On the left is an image of the entire galaxy that includes a portion of the much fainter halo far outside its bright disc and bulge. Hubble photographed two regions in the halo (one of which is shown by the white box).
The images on the right zoom in to show the level of detail Hubble captured. The orange box, a small subset of Hubble’s view, contains myriad halo stars. The stellar population increases in density closer to the galaxy’s disc (bottom blue box). Each frame contains a bright globular cluster of stars, of which there are many in the Sombrero’s halo.
The new data surprised scientists, upending expectations set by the halos of other massive galaxies. The Sombrero’s halo contained more metal-rich stars than expected, but even stranger was the near-absence of old, metal-poor stars typically found in the halos of massive galaxies.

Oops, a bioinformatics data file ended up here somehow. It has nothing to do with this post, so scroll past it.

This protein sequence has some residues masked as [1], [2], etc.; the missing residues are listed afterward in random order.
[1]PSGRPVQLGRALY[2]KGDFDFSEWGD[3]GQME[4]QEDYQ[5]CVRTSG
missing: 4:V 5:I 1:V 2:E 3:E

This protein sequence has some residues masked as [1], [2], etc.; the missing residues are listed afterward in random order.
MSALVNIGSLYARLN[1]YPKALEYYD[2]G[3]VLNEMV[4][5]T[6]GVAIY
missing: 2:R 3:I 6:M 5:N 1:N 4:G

Many of the globular clusters contain metal-poor stars, however, raising the question of why they were there but not in the broader halo. Typically, stars migrate away from their parent clusters as they age.
A possible explanation is that it is the product of the merger of massive galaxies billions of years ago, even though the smooth appearance of the galaxy’s disc and halo show no signs of such a huge disruption.